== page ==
Verizon is buying AOL for $4.4 billion. The offer of $50 per share represents a premium of 17.4 percent on AOL’s Monday close of $42.59. The deal has been rumored for months, but most people didn’t believe it because it sounded so silly.
That’s because it is silly.
The big rationale of the deal seems to be to put more ads — especially video — on your mobile devices. Either that, or Verizon wants to expand its presence in the dial-up Internet market, as that is still AOL’s primary revenue stream. The market was unimpressed, as Verizon’s share price has fallen $0.22 to $49.58 in early morning trading.
I’ll go into the details in a minute, but the bottom line is that this deal is in no-man’s land. It is not a strategic match, and it does not have the scale to impact what Verizon is really going after — Google’s dominance in Internet and mobile advertising.
A real quick reminder: AOL was worth $226 billion shortly after its disastrous merger with Time Warner in 1999. It’s now worth $4.4 billion. And to repeat: Its largest revenue stream is still dial-up Internet. Its Internet and advertising revenues are still pretty tiny.
The overall media business is dominated by two things: content and distribution (and the combination thereof). A perfect example is cable companies and the piles of money they make when they combine ownership of valuable media assets, such as sports licensing rights or hot programming, along with distribution across their networks.
Internet media is growing faster than traditional media, and the shift of platforms from broadcast and cable to over-the-top (OTT), mobile, and Internet has opened up distribution channels to more competition. This has been demonstrated by the value created by Netflix (Nasdaq: NFLX) by distributing content using Internet broadband. Netflix has also driven toward vertical integration by developing its own programming
So, the theory is that Verizon has this idea that by buying AOL, it hopes to integrate its mobile distribution network (more than 30 million mobile phone subscribers) with AOL’s content and advertising technology and become more of a player in mobile Internet content and advertising.
Buying AOL is an unimpressive solution. AOL does not have the Internet content scale, technology differentiation, or leverage to make a dent in Google’s dominance. It’s not going to work, and here’s why:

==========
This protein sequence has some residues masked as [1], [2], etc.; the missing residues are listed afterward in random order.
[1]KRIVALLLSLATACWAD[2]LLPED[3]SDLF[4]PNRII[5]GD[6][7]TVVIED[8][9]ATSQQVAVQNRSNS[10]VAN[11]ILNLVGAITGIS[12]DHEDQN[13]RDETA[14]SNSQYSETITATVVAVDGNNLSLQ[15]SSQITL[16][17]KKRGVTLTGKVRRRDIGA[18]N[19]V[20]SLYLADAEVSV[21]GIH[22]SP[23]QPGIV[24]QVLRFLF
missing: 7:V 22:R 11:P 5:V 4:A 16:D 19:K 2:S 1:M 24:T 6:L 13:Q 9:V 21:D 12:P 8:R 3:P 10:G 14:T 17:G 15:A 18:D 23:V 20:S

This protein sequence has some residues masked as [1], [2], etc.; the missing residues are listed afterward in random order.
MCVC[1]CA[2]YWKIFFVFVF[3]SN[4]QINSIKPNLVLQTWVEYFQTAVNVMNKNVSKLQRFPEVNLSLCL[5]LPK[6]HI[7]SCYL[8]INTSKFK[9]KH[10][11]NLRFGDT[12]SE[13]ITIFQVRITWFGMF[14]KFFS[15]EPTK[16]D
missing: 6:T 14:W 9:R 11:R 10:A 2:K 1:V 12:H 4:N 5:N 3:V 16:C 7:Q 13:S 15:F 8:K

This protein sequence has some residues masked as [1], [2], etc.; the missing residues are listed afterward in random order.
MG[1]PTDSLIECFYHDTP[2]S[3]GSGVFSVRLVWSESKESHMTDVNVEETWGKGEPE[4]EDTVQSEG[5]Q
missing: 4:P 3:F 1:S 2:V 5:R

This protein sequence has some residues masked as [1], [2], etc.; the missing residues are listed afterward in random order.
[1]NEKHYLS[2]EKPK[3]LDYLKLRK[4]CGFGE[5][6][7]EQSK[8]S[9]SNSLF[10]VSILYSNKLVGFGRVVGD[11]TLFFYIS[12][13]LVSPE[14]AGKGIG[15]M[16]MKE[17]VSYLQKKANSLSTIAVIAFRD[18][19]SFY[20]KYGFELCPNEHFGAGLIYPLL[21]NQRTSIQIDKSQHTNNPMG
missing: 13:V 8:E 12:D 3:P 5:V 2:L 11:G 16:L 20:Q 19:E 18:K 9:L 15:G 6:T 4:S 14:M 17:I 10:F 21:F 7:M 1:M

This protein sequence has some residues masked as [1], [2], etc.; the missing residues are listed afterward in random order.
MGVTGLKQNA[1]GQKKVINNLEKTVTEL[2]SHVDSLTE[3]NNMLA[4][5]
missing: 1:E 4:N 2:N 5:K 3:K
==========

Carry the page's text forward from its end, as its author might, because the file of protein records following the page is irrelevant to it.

Minimal technology leverage. What is Verizon’s leverage in mobile devices? None. Apple and Google control the operating systems on mobile devices, with roughly 90% of the market between them. All Verizon does is sell the devices, which means zero leverage. It doesn’t control the technology at all.
Me-too video ad technology. I saw a pundit on TV say this was about AOL’s programmatic video ad technology. That’s preposterous. There are dozens of video-ad technology companies. Yahoo recently bought one of the best, BrightRoll, for $640 million. So if Verizon were really interested in video ad technology, why wouldn’t it buy a video ad technology company?
Wrong culture. This is Time Warner/AOL all over again — on a smaller scale. Zero cultural fit. Verizon is a global telecom player. It’s trying to jump into the content and advertising business, with much bigger players such as Google, Disney, Yahoo, and Viacom. Have you ever hung out with telecom executives? They are in the business of putting cables in the ground, not creating exciting content.
AOL’s content and advertising share is negligible. AOL is a tiny content and advertising player. Google controls nearly $20 billion in online ad revenues. AOL controls about $1 billion. How will that give Verizon any scale to take on the giant?
This is about Verizon’s paranoia about the threat of OTT Internet content and the threat of cable, more than anything else. If you think about it, it’s being squeezed on both sides: Netflix and Google are squeezing it on content and advertising, and cable companies are squeezing it on the distribution side.
AOL CEO Tim Armstrong this morning defended his track record at AOL, which he refocused on Internet content by buying assets such as The Huffington Post and TechCrunch.
“If you look at AOL over the last five years… we turned the company around,” he said on CNBC this morning after the deal was announced. “We outperformed the S&P 500 for the last five years, and when you look at where we are today and where we’re going, we’ve made AOL as big as it can possibly be in today’s landscape.”
Armstrong has probably gotten as far as he could refashioning AOL as an Internet content company bolted on to Steve Case’s old dial-up business. He’s done well for AOL shareholders in the last five years, which he should be commended for.
Armstrong is a great salesman, as he has just made a deal to sell Verizon a company for $4.4 billion that will have minimal impact on its ability to compete on advertising and mobile video.